If City didn’t get that last-gasp penalty, the recriminations of the back line will have run long into the week, especially after the recent wobbles. And it must be said, as frail as the boys in sky blue looked, City’s back line was every bit as bad in the 1st half.
There wasn’t much in the form of organisation in City’s display defensively, with almost every Coventry attack looking like it would bring a goal. There is a gaping void in City’s defence at the minute, and it doesn’t look likely to be filled until Andrew Davies returns in the New Year.
Matthew Bates continued his shaky run of form, and alongside McArdle the pairing represent a worry. It was a surprise to see their partnership reprised, especially after the horror show at Rotherham last week. This fact pays testament to how poorly Luke Oliver, Matt Taylor and Carl McHugh must be performing in training. From the outside it is curious how none of the three have managed to hold down a place in the side in Davies’ absence. But clearly Parkinson doesn’t see any of the three as an improvement over what he currently has. And that speaks volumes giving what he currently has on the field.
They did improve in the second half, it must be noted. Especially James Meredith who put in one of the better halves of football of his season. Hopefully this will bring them some confidence heading into next week’s battle with Patrick Bamford and his MK Dons.
Stephen Darby was peerless amongst all defenders on the pitch, in a very tough match up against Franck Moussa. This was headlined by a headed clearance in the six-yard box which I still don’t understand how it didn’t result in an own goal. There was a relentless intensity in his battle with Moussa, with each giving as good as they got, and this was no better epitomised than the moment directly after a handball decision outside Coventry’s box when everyone else stopped for the free kick and those two carried on battling against each other for a full five seconds attempting to retrieve the loose ball.
Bradford came back into the game as the first half wore on with James Hanson rising imperiously against a set of Coventry defenders whose boots appeared to be incased in some form of concrete. Two textbook Hanson-Wells goals followed with the former’s hilarity matched by the latter’s elegance. There is an almost beautiful art to the thunderous collisions of Hanson at his finest, and after Wells contorted his body to slot home City’s equaliser, that was all you could see.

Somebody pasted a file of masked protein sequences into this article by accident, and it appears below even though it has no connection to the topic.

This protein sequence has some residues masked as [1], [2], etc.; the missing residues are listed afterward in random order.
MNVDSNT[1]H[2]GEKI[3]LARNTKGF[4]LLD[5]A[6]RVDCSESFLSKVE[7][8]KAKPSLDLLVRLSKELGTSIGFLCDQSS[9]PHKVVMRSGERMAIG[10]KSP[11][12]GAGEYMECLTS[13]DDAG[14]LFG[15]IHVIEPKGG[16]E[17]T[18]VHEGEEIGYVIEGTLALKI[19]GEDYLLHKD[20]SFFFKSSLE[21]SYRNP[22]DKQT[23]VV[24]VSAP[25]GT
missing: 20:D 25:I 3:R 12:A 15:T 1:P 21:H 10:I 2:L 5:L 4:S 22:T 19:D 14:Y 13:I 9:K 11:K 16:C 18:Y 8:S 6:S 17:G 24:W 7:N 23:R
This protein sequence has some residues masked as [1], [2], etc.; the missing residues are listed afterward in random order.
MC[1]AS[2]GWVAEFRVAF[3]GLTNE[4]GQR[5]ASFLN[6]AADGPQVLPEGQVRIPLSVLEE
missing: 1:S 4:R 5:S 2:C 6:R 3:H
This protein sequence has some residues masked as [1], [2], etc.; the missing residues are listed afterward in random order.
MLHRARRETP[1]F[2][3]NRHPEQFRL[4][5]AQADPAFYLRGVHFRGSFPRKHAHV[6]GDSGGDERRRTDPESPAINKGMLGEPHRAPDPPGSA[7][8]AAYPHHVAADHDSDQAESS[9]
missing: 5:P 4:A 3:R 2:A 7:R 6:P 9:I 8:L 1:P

Coventry, and Callum Wilson in particular were not to be denied though, and his explosive first half performance was capped by a powerful near post finish to give the Sky Blues a half time lead.
Those of the mind to pick fault will question the goalkeeper as he broke the fundament football tenet of being beating at his near post, but frankly I disagree with that logic and the underlying necessity to apportion blame at every opportunity. It was a hell of a finish, and if you really, really want to blame someone, I’d take a look at that preposterous V-Shaped defensive line before McLaughlin.
Of course the second half couldn’t match the intensity of the first, but both sides continued their adventurous style knowing the importance of the next goal.
As the game wore on Parkinson went into the bench searching for an answer, and to an extent, he did. The futility of the cavalry has become apparent over this slide City have found themselves on, with each sub invariably making the team worse. Today in Mark Yeates and Alan Connell, Parkinson did find some impetus that his tiring side desperately needed. Connell in particular I thought was excellent. Which is nice to be able to type.
But in the end, all of the changes and formational shifts were made redundant as the final equaliser came in the only way it ever could in this game, with a long heave to Hanson who drew an inexplicable handball from the centre half, allowing Wells the chance to complete his hat trick from the penalty spot.
The kid really is special, and for all the negativity which is beginning to pervade our fan base, we all need to take a step back and just appreciate what we are able to see on the pitch in Wells. Appreciate him while we still can. Today was a tour de force in a nascent career so far littered with them.
Coming into the game the two sides appeared as different as could be, at polar opposites on the scale of momentum. In the end, the tale of two cities was in fact the story of one. Two very similar teams in design and performance, inseparable to the last. Rather than the bleak Dickensian epic every home fan feared heading into the weekend, this game more represented a Shakespearean tragic comedy.
And as the minds of every Bradfordian can attest, All’s Well that Ends Wells.
City: McLaughlin, Darby, McArdle, Bates (Connell 83), Meredith, Thompson, (Yeates 68), Jones, Doyle, Reid (De Vita 85), Hanson, Wells
Not used: Ripley, Taylor, Kennedy, Folan
Categories: Match Reviews